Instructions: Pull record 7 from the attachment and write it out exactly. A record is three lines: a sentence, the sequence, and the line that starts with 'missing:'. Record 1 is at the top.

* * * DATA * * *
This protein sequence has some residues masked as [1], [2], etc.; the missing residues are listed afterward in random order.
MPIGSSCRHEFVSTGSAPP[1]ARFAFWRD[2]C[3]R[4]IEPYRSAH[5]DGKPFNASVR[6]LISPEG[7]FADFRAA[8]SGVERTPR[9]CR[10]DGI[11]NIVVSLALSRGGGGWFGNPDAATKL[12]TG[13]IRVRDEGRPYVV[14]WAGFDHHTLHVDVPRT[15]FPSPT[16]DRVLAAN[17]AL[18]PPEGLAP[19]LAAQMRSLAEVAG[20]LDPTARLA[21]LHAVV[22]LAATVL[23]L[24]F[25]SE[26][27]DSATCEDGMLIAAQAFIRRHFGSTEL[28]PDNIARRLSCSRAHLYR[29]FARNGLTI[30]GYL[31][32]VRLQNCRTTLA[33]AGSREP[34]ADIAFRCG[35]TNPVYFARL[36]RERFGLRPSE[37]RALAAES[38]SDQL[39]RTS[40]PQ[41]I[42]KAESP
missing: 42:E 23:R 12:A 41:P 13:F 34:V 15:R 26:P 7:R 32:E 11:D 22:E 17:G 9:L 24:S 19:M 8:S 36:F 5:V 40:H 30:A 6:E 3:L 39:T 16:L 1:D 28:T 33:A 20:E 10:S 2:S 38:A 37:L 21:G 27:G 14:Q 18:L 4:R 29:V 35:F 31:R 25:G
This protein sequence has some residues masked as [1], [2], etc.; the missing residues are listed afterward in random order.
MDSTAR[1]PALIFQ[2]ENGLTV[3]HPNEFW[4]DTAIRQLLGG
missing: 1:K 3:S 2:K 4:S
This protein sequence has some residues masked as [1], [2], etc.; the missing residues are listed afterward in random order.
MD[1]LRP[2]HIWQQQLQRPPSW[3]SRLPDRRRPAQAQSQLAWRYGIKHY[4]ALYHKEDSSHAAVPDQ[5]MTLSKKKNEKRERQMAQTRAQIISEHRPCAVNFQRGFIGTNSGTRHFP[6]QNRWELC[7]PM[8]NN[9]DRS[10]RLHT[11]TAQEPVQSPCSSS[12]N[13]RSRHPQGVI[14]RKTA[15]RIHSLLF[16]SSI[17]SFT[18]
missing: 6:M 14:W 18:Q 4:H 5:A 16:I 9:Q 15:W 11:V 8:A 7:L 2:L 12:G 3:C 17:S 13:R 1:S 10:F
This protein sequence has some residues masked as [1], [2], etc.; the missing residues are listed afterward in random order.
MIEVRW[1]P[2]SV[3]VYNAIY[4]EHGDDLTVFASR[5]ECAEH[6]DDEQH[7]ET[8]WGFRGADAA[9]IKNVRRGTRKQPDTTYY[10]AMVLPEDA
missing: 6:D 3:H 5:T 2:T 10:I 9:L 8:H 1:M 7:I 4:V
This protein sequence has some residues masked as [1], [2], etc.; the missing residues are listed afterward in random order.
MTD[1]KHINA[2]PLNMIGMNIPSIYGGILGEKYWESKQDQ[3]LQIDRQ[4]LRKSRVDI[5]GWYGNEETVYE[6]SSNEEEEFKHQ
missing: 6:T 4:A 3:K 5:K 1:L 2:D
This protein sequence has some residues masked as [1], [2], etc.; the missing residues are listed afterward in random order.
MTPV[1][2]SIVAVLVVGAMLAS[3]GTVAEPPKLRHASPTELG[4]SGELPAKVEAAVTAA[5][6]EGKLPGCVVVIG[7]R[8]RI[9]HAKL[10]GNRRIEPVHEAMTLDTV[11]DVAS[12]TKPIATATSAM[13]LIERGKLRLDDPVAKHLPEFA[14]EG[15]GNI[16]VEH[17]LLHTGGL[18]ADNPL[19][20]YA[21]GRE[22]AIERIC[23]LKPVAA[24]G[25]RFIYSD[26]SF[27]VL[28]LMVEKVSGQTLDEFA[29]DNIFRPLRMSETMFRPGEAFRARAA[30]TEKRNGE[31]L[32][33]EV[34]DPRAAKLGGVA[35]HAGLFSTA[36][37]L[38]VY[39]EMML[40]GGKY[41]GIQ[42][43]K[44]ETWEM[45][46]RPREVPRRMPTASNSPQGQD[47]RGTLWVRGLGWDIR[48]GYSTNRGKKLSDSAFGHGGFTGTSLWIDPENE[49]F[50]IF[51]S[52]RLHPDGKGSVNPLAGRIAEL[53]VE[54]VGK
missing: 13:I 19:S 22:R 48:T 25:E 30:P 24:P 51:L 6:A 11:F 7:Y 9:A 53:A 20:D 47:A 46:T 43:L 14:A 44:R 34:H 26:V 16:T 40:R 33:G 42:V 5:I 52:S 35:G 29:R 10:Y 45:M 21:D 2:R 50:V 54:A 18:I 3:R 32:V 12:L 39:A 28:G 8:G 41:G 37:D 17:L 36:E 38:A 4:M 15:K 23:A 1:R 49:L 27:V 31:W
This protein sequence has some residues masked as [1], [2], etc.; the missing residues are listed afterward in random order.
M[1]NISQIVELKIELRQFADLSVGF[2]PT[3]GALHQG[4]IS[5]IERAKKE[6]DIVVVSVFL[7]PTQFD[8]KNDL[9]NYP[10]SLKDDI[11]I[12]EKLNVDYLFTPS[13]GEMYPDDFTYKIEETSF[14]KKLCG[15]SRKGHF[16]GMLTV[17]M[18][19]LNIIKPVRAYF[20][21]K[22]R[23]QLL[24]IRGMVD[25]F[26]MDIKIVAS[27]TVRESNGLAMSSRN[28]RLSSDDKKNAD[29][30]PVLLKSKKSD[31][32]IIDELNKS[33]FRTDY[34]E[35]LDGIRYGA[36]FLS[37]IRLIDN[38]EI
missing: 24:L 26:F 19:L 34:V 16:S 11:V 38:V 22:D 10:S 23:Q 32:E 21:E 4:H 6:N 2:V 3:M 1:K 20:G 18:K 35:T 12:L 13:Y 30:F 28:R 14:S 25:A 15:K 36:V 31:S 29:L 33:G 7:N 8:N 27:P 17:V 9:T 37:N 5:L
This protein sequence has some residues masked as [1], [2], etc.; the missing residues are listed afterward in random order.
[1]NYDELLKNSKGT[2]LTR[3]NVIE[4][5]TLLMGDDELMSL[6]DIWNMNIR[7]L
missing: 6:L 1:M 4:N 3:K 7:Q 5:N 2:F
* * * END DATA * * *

This protein sequence has some residues masked as [1], [2], etc.; the missing residues are listed afterward in random order.
M[1]NISQIVELKIELRQFADLSVGF[2]PT[3]GALHQG[4]IS[5]IERAKKE[6]DIVVVSVFL[7]PTQFD[8]KNDL[9]NYP[10]SLKDDI[11]I[12]EKLNVDYLFTPS[13]GEMYPDDFTYKIEETSF[14]KKLCG[15]SRKGHF[16]GMLTV[17]M[18][19]LNIIKPVRAYF[20][21]K[22]R[23]QLL[24]IRGMVD[25]F[26]MDIKIVAS[27]TVRESNGLAMSSRN[28]RLSSDDKKNAD[29][30]PVLLKSKKSD[31][32]IIDELNKS[33]FRTDY[34]E[35]LDGIRYGA[36]FLS[37]IRLIDN[38]EI
missing: 24:L 26:F 19:L 34:V 16:S 11:V 38:V 22:D 10:S 23:Q 32:E 21:E 4:H 6:N 2:V 3:M 1:K 20:G 18:K 35:T 12:L 13:Y 30:F 28:R 14:S 25:A 15:K 36:V 31:S 29:L 33:G 7:N 8:N 27:P 17:V 9:T 37:N 5:L